John MacPhee, former President of the Glasgow Uist & Barra Association, has kindly supplied an old cutting from the Oban Times newspaper from 1959. It features well known post war tutor and piper Roddy MacDonald and the late Kenny MacDonald.
Their story reads: ‘One of the happiest men in Scotland is Roderick MacDonald, a Glasgow policeman and tutor to Kenneth MacDonald and this year’s winner of the Highland Society of London’s Gold Medal at Oban.
‘Roderick, who has won every major award in piping, won his own Gold Medal at Oban in 1938, the year in which Kenneth MacDonald was born.
‘I have been very fortunate with my pupils’, said the modest Roddy , who does not seem to be aware of the reputation he is building as a teacher.
‘His other pupil, Iain MacFadyen, won the Gold Medal last year at Oban and at Inverness in 1957. Roddy comes from South Uist and was a member of the famous City of Glasgow Police Pipe Band of which his brother John was pipe major for over 30 years.’
Here is this historic picture in full:
Kenneth MacDonald went on to win the Gold Medal at Inverness in 1963. His tune for both his medal victories was the lengthy Donald Gruamach’s March.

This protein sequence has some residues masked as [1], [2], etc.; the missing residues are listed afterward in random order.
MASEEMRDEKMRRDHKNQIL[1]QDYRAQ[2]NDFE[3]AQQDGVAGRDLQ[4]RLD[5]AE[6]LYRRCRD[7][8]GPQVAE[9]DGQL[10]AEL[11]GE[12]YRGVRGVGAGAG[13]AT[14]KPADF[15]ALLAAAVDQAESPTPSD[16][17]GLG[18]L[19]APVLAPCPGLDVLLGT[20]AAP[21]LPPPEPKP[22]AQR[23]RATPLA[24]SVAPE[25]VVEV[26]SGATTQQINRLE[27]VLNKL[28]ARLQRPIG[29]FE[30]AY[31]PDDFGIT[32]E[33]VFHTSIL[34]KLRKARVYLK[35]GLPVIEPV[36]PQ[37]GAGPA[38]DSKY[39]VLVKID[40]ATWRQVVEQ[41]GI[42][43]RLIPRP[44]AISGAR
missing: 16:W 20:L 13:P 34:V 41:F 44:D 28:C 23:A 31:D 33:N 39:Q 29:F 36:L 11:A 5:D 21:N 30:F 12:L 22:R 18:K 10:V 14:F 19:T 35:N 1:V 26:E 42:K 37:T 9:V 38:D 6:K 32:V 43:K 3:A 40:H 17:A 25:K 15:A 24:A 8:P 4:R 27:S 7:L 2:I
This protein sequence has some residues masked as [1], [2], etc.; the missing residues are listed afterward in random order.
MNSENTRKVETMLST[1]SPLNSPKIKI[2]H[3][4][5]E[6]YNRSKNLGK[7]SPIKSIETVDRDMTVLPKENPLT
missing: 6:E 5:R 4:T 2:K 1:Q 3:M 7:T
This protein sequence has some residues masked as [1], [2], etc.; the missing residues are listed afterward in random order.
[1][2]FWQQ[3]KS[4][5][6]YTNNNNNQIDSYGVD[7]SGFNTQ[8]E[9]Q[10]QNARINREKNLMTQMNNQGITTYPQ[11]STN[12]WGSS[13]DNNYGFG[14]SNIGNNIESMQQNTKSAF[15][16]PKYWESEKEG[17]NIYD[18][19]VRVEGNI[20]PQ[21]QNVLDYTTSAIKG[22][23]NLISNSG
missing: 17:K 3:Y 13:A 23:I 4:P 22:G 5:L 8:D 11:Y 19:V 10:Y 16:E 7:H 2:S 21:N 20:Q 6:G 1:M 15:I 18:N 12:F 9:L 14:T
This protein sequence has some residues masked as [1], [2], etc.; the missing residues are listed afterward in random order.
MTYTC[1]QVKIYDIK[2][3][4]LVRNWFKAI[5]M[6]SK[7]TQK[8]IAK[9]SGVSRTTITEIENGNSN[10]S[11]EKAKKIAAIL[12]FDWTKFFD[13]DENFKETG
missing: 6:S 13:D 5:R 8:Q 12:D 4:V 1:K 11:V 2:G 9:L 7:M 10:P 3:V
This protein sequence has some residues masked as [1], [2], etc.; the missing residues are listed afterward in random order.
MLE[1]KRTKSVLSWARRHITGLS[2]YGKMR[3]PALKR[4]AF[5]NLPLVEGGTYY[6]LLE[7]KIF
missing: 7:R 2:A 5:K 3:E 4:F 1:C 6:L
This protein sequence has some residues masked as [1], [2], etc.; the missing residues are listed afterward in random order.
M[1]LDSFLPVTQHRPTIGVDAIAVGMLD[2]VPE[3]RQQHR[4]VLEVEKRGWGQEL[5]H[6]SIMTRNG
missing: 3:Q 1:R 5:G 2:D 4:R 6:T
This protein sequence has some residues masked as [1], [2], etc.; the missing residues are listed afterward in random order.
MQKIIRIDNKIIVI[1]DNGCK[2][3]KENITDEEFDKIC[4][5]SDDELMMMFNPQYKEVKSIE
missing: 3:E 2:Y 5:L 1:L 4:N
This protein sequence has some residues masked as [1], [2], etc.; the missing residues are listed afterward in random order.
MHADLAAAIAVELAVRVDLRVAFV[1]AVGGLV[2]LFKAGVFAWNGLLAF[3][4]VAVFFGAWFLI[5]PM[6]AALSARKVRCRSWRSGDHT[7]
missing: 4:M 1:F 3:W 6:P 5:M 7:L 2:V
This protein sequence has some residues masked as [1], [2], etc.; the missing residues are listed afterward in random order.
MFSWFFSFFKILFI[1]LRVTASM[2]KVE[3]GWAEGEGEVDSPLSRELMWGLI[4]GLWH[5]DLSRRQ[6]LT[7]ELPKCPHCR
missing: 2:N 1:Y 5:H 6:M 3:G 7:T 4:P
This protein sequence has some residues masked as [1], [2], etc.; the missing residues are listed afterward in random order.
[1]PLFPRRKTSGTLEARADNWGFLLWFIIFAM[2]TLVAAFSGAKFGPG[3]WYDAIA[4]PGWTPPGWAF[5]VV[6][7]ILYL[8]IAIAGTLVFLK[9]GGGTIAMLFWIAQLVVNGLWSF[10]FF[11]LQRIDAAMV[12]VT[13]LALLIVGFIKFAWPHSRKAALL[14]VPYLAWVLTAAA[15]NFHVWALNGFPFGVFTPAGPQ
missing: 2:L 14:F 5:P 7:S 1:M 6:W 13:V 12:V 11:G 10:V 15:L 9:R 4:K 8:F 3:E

Kenneth MacDonald was born in Glasgow to parents Angus and Mary MacDonald from the Hebridean island of Tiree. He had tuition from Peter MacFarquhar from the age of nine and later went to Roddy MacDonald for piobaireachd on and off for 20 plus years.
Kenneth was an expert in all branches of pipe music and was famous for winning the jig competition at the Uist & Barra on no less than eight occasions.
Kenneth passed away in 2010.
Roddy MacDonald was known to Gaelic speakers as ‘Ruaridh Roidein’. He was born in 1901 in Daliburgh, South Uist, and died aged 80 in 1981 in Glasgow. He first had lessons from his father and later attended the classes in piobaireachd given by John MacDonald, Inverness, when the latter came to South Uist after WW1. On moving to Glasgow, Roddy joined the Glasgow Police, and from 1924 played under his brother, P/M John MacDonald, in the pipe band.
In addition the Oban Gold Medal mentioned above, Roddy won the Inverness medal in 1946 (Mary’s Praise – one of this year’s set tunes) plus a host of other awards.
Still with the Uist & Barra, we are grateful to Northern Ireland piper and professional reedmaker Alastair Murray, now domiciled in Pittsburgh, USA, for drawing our attention to the video of the 1991 competition now doing the rounds on YouTube.
The film was made by Scottish Television in the Henry Wood Hall, Glasgow, as part of their franchise submission for that year. TV bosses employed a cameraman strapped into a floating rig which enabled him to circle the pipers as they played – much to the chagrin of many competitors. Check out the video here. Read a review of this year’s Uist & Barra here.
World Class Tuition for Pipers and Side and Bass/Tenor Drummers[wds id=”10″]